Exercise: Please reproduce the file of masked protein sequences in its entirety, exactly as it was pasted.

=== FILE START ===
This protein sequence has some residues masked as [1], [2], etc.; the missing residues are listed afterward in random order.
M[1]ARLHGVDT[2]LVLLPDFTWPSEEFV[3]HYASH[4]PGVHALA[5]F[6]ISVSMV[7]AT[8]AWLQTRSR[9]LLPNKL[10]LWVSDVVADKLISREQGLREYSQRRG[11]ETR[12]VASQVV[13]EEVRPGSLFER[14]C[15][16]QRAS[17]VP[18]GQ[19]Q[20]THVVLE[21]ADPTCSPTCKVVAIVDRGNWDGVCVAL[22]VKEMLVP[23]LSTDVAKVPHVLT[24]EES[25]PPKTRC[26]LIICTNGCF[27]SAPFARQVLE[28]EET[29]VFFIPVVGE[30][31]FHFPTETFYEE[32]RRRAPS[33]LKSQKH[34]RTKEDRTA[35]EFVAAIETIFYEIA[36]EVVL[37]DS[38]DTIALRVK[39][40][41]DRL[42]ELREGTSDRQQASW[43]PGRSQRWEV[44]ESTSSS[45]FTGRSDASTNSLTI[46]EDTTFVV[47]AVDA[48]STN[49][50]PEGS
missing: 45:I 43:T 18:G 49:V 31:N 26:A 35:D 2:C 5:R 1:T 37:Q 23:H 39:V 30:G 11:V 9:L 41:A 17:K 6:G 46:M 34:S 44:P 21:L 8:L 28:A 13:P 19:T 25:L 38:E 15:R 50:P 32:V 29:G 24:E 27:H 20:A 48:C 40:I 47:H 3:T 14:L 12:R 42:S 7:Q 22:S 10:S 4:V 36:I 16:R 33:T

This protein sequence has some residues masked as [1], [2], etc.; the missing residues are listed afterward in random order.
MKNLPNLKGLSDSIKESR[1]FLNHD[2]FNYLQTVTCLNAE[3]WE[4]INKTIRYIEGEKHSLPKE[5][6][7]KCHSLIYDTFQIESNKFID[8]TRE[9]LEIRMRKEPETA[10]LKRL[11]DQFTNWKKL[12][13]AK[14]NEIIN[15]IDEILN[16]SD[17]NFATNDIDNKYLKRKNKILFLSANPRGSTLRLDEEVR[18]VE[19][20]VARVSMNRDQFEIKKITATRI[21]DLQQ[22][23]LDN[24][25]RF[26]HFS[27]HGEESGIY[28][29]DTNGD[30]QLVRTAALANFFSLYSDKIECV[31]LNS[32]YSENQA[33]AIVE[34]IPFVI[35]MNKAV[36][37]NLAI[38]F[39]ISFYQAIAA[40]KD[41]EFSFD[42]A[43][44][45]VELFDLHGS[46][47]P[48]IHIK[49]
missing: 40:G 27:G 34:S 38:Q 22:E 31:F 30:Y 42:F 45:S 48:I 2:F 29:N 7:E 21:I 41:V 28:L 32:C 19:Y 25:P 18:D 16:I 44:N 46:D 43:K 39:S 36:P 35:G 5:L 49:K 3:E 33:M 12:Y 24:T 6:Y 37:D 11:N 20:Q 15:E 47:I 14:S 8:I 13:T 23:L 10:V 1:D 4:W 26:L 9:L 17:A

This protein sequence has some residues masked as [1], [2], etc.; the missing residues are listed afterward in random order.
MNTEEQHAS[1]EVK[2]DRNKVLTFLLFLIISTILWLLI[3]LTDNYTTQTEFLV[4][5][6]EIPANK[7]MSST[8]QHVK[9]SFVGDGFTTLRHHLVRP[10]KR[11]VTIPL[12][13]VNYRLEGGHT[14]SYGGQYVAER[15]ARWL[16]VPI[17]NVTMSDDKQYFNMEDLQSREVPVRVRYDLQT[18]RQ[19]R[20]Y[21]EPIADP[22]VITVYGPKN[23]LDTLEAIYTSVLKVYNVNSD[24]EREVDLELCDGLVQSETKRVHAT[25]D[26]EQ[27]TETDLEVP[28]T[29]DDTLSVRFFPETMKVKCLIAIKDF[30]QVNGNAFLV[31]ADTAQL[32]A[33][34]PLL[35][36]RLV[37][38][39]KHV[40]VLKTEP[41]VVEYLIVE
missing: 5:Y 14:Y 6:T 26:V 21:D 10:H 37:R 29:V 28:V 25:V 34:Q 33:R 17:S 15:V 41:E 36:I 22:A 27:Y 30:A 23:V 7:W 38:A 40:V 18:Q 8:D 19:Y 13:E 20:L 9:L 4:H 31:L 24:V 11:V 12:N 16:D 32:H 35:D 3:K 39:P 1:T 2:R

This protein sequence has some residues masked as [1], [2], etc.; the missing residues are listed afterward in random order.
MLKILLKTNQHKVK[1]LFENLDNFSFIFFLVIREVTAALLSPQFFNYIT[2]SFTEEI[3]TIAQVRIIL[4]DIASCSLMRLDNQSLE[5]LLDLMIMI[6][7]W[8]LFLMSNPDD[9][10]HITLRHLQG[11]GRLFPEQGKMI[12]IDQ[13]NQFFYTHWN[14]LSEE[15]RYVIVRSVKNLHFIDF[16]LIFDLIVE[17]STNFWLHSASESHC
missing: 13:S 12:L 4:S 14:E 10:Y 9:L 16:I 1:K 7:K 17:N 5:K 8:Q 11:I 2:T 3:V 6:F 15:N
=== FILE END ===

This protein sequence has some residues masked as [1], [2], etc.; the missing residues are listed afterward in random order.
M[1]ARLHGVDT[2]LVLLPDFTWPSEEFV[3]HYASH[4]PGVHALA[5]F[6]ISVSMV[7]AT[8]AWLQTRSR[9]LLPNKL[10]LWVSDVVADKLISREQGLREYSQRRG[11]ETR[12]VASQVV[13]EEVRPGSLFER[14]C[15][16]QRAS[17]VP[18]GQ[19]Q[20]THVVLE[21]ADPTCSPTCKVVAIVDRGNWDGVCVAL[22]VKEMLVP[23]LSTDVAKVPHVLT[24]EES[25]PPKTRC[26]LIICTNGCF[27]SAPFARQVLE[28]EET[29]VFFIPVVGE[30][31]FHFPTETFYEE[32]RRRAPS[33]LKSQKH[34]RTKEDRTA[35]EFVAAIETIFYEIA[36]EVVL[37]DS[38]DTIALRVK[39][40][41]DRL[42]ELREGTSDRQQASW[43]PGRSQRWEV[44]ESTSSS[45]FTGRSDASTNSLTI[46]EDTTFVV[47]AVDA[48]STN[49][50]PEGS
missing: 45:I 43:T 18:G 49:V 31:N 26:A 35:D 2:C 5:R 1:T 37:Q 23:H 39:V 30:G 11:V 9:L 41:A 17:K 6:G 46:M 34:S 44:P 21:L 8:L 28:A 13:P 19:T 25:L 38:E 15:R 50:P 32:V 29:G 24:E 27:H 20:A 48:C 40:I 47:H 3:T 14:L 12:R 42:S 7:Q 22:S 10:S 4:V 36:I 16:R 33:T

This protein sequence has some residues masked as [1], [2], etc.; the missing residues are listed afterward in random order.
MKNLPNLKGLSDSIKESR[1]FLNHD[2]FNYLQTVTCLNAE[3]WE[4]INKTIRYIEGEKHSLPKE[5][6][7]KCHSLIYDTFQIESNKFID[8]TRE[9]LEIRMRKEPETA[10]LKRL[11]DQFTNWKKL[12][13]AK[14]NEIIN[15]IDEILN[16]SD[17]NFATNDIDNKYLKRKNKILFLSANPRGSTLRLDEEVR[18]VE[19][20]VARVSMNRDQFEIKKITATRI[21]DLQQ[22][23]LDN[24][25]RF[26]HFS[27]HGEESGIY[28][29]DTNGD[30]QLVRTAALANFFSLYSDKIECV[31]LNS[32]YSENQA[33]AIVE[34]IPFVI[35]MNKAV[36][37]NLAI[38]F[39]ISFYQAIAA[40]KD[41]EFSFD[42]A[43][44][45]VELFDLHGS[46][47]P[48]IHIK[49]
missing: 40:G 27:G 34:S 38:Q 22:E 31:F 30:Y 42:F 45:S 48:I 2:F 29:N 7:E 21:I 41:V 28:L 32:C 19:Y 25:P 18:D 16:I 44:N 46:D 43:K 39:S 36:P 35:G 5:L 49:K 3:E 33:M 12:Y 24:T 6:Y 37:D 11:N 20:Q 15:E 47:I 14:S 8:I 13:T 23:L 10:V 1:D 4:W 26:L 9:L 17:A

This protein sequence has some residues masked as [1], [2], etc.; the missing residues are listed afterward in random order.
MNTEEQHAS[1]EVK[2]DRNKVLTFLLFLIISTILWLLI[3]LTDNYTTQTEFLV[4][5][6]EIPANK[7]MSST[8]QHVK[9]SFVGDGFTTLRHHLVRP[10]KR[11]VTIPL[12][13]VNYRLEGGHT[14]SYGGQYVAER[15]ARWL[16]VPI[17]NVTMSDDKQYFNMEDLQSREVPVRVRYDLQT[18]RQ[19]R[20]Y[21]EPIADP[22]VITVYGPKN[23]LDTLEAIYTSVLKVYNVNSD[24]EREVDLELCDGLVQSETKRVHAT[25]D[26]EQ[27]TETDLEVP[28]T[29]DDTLSVRFFPETMKVKCLIAIKDF[30]QVNGNAFLV[31]ADTAQL[32]A[33][34]PLL[35][36]RLV[37][38][39]KHV[40]VLKTEP[41]VVEYLIVE
missing: 5:Y 14:Y 6:T 26:V 21:D 10:H 37:R 29:V 28:V 25:V 34:Q 33:R 17:S 15:V 41:E 36:I 22:A 27:Y 30:A 23:V 7:W 38:A 40:V 18:Q 8:D 19:Y 13:E 20:L 9:L 4:H 31:L 24:V 11:V 12:N 16:D 32:H 35:D 3:K 39:P 1:T 2:R

This protein sequence has some residues masked as [1], [2], etc.; the missing residues are listed afterward in random order.
MLKILLKTNQHKVK[1]LFENLDNFSFIFFLVIREVTAALLSPQFFNYIT[2]SFTEEI[3]TIAQVRIIL[4]DIASCSLMRLDNQSLE[5]LLDLMIMI[6][7]W[8]LFLMSNPDD[9][10]HITLRHLQG[11]GRLFPEQGKMI[12]IDQ[13]NQFFYTHWN[14]LSEE[15]RYVIVRSVKNLHFIDF[16]LIFDLIVE[17]STNFWLHSASESHC
missing: 13:S 12:L 4:S 14:E 10:Y 9:L 16:I 1:K 7:K 17:N 5:K 8:Q 11:I 2:T 3:V 6:F 15:N